NCR: Jarring history of the liturgy wars
- National Catholic Reporter
June 30, 2006
Jarring history of the liturgy wars
The liturgy wars, it seems, have come limping to an end. With the vote by
the U.S. bishops during their recent meeting in Los Angeles, it appears that
the latest round of battles has concluded and that before long Catholics
will have to deal with revisions to the texts used during Mass.
Those among the bishops, particularly Bishop Donald Trautman of Erie, Pa., a
rare liturgist among the bishops, who argued most persistently -- in a
losing cause -- for retaining what might be called a ³user-friendly²
approach to translation, conceded graciously in the end.
³For the good of our people,² Trautman said, ³we have to make this work.²
Some other professional liturgists, largely sidelined during the translation
process, spoke in equally conciliatory tones.
For the good of the community, we are heartened by Trautman¹s resolve and
join him and others in the wish ³to make this work.²
In doing so, however, we think it important not to lose sight of how we
arrived at this final stage. It is an essential part of the post-Vatican II
It is unfortunate, though appropriate, that the language of battle has come
to characterize the debate in recent years over translations of English
texts used in Catholic worship.
The language of battle is unfortunate because liturgy is supposed to serve
as a point of union, not division. It is appropriate because the tactics
used to reverse the reforms that had resulted from the Second Vatican
Council of the 1960s and more than three decades of subsequent work were
secretive and engineered by people incompetent in the discipline and
accountable only to a small group who had achieved power. That power was
used to accomplish what they could not by persuasion or through the
mainstream of liturgical scholarship.
If wars ever have winners, then the winners in this one comprised a small
crowd of powerful actors in the Vatican, in league with others passionately
opposed to the direction that translation of documents had taken in the 35
years since Vatican II, who managed to overthrow that process and put in
place one of their own. In 1997, as John L. Allen Jr. reported nearly eight
years ago, 11 men met in secret in the Vatican ³to overhaul the American
lectionary, the collection of scripture readings authorized for use in the
Mass. Short-circuiting a six-year debate over inclusive language¹ by
retaining many of the most controversial uses of masculine vocabulary, and
revamping texts approved by the U.S. bishops, this group decided how the
Bible will sound in the American church.²
That was the beginning of the final phase of a coup that upended all of the
processes that had been in place since Vatican II, translation principles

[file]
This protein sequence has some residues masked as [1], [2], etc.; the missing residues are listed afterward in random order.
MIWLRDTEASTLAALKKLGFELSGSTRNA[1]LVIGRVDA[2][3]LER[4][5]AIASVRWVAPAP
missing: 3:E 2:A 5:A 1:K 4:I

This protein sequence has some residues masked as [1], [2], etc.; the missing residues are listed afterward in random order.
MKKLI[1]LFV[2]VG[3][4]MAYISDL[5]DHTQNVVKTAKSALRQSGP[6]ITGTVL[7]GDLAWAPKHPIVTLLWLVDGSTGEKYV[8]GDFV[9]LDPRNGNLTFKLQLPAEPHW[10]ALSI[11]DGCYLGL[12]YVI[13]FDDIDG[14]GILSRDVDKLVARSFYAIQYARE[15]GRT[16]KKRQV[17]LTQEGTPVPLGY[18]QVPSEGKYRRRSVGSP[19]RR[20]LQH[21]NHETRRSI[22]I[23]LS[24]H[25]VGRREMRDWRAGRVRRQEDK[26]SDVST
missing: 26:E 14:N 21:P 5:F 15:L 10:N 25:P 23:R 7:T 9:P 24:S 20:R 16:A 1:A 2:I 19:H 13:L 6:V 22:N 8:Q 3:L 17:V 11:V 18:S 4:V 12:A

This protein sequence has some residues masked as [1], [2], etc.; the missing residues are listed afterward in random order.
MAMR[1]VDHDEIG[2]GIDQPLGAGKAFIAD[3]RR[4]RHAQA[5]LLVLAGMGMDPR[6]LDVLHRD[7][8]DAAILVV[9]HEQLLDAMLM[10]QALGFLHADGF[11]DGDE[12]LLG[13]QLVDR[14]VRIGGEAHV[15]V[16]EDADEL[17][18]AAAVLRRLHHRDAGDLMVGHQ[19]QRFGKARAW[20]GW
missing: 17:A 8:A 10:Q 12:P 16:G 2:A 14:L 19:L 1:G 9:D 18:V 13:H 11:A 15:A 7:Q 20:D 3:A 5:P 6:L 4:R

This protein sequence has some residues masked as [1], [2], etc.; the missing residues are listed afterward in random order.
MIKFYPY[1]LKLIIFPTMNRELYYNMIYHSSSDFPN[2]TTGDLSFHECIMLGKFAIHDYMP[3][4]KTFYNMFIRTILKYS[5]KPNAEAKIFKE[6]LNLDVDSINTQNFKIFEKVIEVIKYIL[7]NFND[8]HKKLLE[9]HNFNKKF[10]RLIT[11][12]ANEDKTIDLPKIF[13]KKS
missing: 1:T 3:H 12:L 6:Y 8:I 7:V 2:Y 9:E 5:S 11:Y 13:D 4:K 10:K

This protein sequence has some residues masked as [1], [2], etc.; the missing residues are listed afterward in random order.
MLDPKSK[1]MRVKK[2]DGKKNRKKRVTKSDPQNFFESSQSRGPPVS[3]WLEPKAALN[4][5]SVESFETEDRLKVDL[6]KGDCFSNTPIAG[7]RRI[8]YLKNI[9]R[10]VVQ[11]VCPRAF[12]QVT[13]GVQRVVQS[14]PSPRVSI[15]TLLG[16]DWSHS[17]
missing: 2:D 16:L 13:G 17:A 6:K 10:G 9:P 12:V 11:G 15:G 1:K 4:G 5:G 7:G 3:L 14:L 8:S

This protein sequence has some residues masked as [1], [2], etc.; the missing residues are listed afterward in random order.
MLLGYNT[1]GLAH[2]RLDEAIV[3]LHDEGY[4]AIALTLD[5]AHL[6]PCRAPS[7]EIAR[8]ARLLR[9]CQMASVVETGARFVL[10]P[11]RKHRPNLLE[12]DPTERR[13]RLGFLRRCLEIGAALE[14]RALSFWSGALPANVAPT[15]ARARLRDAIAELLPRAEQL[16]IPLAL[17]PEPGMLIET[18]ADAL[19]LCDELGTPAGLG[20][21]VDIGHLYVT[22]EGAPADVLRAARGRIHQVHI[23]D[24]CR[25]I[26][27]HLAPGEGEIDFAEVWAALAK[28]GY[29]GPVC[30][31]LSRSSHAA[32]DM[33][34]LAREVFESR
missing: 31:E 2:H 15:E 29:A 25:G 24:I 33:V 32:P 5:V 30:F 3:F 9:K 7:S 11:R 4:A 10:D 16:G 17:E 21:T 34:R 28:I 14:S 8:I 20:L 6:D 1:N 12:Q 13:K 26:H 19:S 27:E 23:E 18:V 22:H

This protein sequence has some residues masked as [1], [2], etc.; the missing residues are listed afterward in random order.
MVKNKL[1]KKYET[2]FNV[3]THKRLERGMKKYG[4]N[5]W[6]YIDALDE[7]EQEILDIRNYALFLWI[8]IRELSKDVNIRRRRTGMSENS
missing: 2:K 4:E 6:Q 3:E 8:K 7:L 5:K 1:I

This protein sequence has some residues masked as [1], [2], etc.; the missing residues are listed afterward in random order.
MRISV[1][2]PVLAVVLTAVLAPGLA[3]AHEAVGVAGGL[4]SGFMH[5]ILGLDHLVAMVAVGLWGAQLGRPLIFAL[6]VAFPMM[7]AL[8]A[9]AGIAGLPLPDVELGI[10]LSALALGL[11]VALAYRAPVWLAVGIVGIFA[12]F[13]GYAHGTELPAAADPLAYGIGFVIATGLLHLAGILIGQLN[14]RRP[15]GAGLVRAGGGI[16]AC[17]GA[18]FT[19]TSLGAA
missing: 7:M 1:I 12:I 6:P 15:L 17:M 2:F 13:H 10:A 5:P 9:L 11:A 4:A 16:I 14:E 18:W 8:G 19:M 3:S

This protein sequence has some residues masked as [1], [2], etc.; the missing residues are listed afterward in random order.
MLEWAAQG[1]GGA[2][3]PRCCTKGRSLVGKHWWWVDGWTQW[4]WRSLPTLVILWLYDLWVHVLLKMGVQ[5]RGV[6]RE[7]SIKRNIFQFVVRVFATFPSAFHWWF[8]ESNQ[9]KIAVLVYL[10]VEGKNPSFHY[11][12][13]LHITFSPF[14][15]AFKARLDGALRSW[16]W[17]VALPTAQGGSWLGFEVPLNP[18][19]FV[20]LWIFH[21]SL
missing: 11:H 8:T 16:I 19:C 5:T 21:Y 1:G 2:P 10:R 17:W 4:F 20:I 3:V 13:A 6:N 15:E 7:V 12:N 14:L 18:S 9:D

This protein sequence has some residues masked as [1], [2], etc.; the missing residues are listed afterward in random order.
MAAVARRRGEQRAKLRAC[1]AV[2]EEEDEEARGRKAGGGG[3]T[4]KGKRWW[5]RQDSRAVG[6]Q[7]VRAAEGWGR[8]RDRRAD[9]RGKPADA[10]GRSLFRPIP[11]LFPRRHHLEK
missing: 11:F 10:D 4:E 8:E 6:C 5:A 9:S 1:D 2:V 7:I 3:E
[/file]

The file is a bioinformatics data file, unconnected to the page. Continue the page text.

that had been approved by a previous pope and decades of work by a number of
bishops and a host of liturgists and Bible scholars.
Of the group that met in secret, only one man (no women were included) held
a graduate degree in scripture studies; two members were not native English
speakers; another was from the United Kingdom and had spent no significant
time in the United States; and the group included several members who came
in with reputations for opposing inclusive language. ³Powers in Rome
handpicked a small group of men who in two weeks undid work that had taken
dozens of years,² the NCR report continued.
Life goes on and so will the community, even if we have to wrap our tongues
around awkward constructions that treat Latin as if it were the language
Jesus himself spoke and even if we have to wait longer for our own official
language to acknowledge that more than half the human race is female.
We can do all of that and, given that the community has persisted through
far worse, there is a certain confidence one can have in saying that we will
do all of that.
But the recitation of the history is significant in demonstrating that at
the highest levels of the community there were those who had little regard
for precedent, competence, the work of others and established process. It is
an attitude that has seeped down into lower levels of church governance,
where too often power is the only credential necessary for mandating jarring
and extreme changes to the life and practice of the community.
That way of operating seems fundamentally contrary to the instincts of a
community where life is predicated on the Christian Gospel.
In service of that Gospel, there are numerous possibilities for moving ahead
on this issue now that it has been decided. One of the most important
considerations will be acknowledging the mistakes of the past. Yes, even
though one might agree with the general direction and processes of
liturgical reform since Vatican II does not mean one automatically agrees
with every word translated or, God knows for certain, every song sung.
What will be most important is the manner and degree of educating --
catechesis -- that is done regarding the new translations and why things are
We hope that the educating is user-friendly, pragmatic as well as
theoretical and theological. Most of all, we hope professional liturgists
and practitioners are brought in as full partners in the preparation of
teaching materials and in the implementation of the new translations.
Finally, we suspect that the way forward will also include accommodating
those who simply refuse to go along and will stand in place and continue to
use the same language they¹ve been using for decades. Our suspicion is that
God will not be terribly upset by a little show of resistance.
The moment calls for the graciousness that Trautman and others have
demonstrated. We hope that discussion of liturgical reform in the future
will show similar consideration for the good of the larger community.
National Catholic Reporter, June 30, 2006